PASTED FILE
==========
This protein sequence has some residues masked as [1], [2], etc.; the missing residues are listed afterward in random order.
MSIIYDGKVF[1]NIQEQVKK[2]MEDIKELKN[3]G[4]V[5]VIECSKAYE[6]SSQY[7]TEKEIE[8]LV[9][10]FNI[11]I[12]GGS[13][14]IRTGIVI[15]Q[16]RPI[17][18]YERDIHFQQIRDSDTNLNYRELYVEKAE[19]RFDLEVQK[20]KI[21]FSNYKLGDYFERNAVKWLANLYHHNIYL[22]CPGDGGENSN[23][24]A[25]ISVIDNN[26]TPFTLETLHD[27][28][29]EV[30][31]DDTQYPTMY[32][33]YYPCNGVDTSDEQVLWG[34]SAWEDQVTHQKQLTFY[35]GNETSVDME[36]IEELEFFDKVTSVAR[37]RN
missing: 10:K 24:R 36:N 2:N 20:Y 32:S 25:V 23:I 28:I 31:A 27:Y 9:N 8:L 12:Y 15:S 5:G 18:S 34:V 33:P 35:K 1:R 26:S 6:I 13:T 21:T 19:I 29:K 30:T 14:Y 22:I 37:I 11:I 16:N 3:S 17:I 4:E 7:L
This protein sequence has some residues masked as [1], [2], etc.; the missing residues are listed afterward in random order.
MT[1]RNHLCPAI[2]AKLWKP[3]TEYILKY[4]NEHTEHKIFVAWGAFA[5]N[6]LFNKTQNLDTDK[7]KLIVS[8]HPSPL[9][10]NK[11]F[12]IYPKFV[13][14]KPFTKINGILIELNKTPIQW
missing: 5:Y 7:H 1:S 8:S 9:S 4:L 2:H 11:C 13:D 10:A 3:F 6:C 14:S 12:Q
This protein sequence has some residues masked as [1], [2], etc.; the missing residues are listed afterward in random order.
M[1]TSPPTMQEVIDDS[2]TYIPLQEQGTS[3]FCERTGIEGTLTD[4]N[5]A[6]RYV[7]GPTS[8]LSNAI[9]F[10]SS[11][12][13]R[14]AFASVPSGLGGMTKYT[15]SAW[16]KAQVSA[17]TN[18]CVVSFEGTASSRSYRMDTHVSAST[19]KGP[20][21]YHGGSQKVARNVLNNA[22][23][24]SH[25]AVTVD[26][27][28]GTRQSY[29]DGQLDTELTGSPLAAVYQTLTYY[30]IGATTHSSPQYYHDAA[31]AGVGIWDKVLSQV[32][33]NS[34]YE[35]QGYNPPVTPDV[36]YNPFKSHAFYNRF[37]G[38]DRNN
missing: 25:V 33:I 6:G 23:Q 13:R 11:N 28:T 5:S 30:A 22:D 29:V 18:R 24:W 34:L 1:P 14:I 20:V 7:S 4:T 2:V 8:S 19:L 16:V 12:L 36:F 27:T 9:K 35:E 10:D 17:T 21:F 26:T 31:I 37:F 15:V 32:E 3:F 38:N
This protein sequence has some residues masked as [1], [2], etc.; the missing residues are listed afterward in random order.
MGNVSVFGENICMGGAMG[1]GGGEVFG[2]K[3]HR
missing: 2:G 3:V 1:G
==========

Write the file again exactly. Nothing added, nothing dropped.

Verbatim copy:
This protein sequence has some residues masked as [1], [2], etc.; the missing residues are listed afterward in random order.
MSIIYDGKVF[1]NIQEQVKK[2]MEDIKELKN[3]G[4]V[5]VIECSKAYE[6]SSQY[7]TEKEIE[8]LV[9][10]FNI[11]I[12]GGS[13][14]IRTGIVI[15]Q[16]RPI[17][18]YERDIHFQQIRDSDTNLNYRELYVEKAE[19]RFDLEVQK[20]KI[21]FSNYKLGDYFERNAVKWLANLYHHNIYL[22]CPGDGGENSN[23][24]A[25]ISVIDNN[26]TPFTLETLHD[27][28][29]EV[30][31]DDTQYPTMY[32][33]YYPCNGVDTSDEQVLWG[34]SAWEDQVTHQKQLTFY[35]GNETSVDME[36]IEELEFFDKVTSVAR[37]RN
missing: 10:K 24:R 36:N 2:N 20:Y 32:S 25:V 23:I 28:I 31:A 27:Y 9:N 8:L 12:Y 15:S 5:G 18:S 34:V 33:P 35:K 1:R 26:S 6:I 13:T 21:T 19:I 29:K 30:T 14:Y 22:I 37:I 11:I 16:N 3:S 17:I 4:E 7:L
This protein sequence has some residues masked as [1], [2], etc.; the missing residues are listed afterward in random order.
MT[1]RNHLCPAI[2]AKLWKP[3]TEYILKY[4]NEHTEHKIFVAWGAFA[5]N[6]LFNKTQNLDTDK[7]KLIVS[8]HPSPL[9][10]NK[11]F[12]IYPKFV[13][14]KPFTKINGILIELNKTPIQW
missing: 5:Y 7:H 1:S 8:S 9:S 4:L 2:H 11:C 13:D 10:A 3:F 6:C 14:S 12:Q
This protein sequence has some residues masked as [1], [2], etc.; the missing residues are listed afterward in random order.
M[1]TSPPTMQEVIDDS[2]TYIPLQEQGTS[3]FCERTGIEGTLTD[4]N[5]A[6]RYV[7]GPTS[8]LSNAI[9]F[10]SS[11][12][13]R[14]AFASVPSGLGGMTKYT[15]SAW[16]KAQVSA[17]TN[18]CVVSFEGTASSRSYRMDTHVSAST[19]KGP[20][21]YHGGSQKVARNVLNNA[22][23][24]SH[25]AVTVD[26][27][28]GTRQSY[29]DGQLDTELTGSPLAAVYQTLTYY[30]IGATTHSSPQYYHDAA[31]AGVGIWDKVLSQV[32][33]NS[34]YE[35]QGYNPPVTPDV[36]YNPFKSHAFYNRF[37]G[38]DRNN
missing: 25:V 33:I 6:G 23:Q 13:R 11:N 28:T 5:S 30:A 22:D 29:V 18:R 24:W 34:L 1:P 14:I 20:V 7:S 4:T 2:V 8:S 19:L 16:V 12:L 36:F 27:T 9:K 35:E 10:D 17:T 21:F 26:T 31:I 37:F 15:V 32:E 3:F 38:N
This protein sequence has some residues masked as [1], [2], etc.; the missing residues are listed afterward in random order.
MGNVSVFGENICMGGAMG[1]GGGEVFG[2]K[3]HR
missing: 2:G 3:V 1:G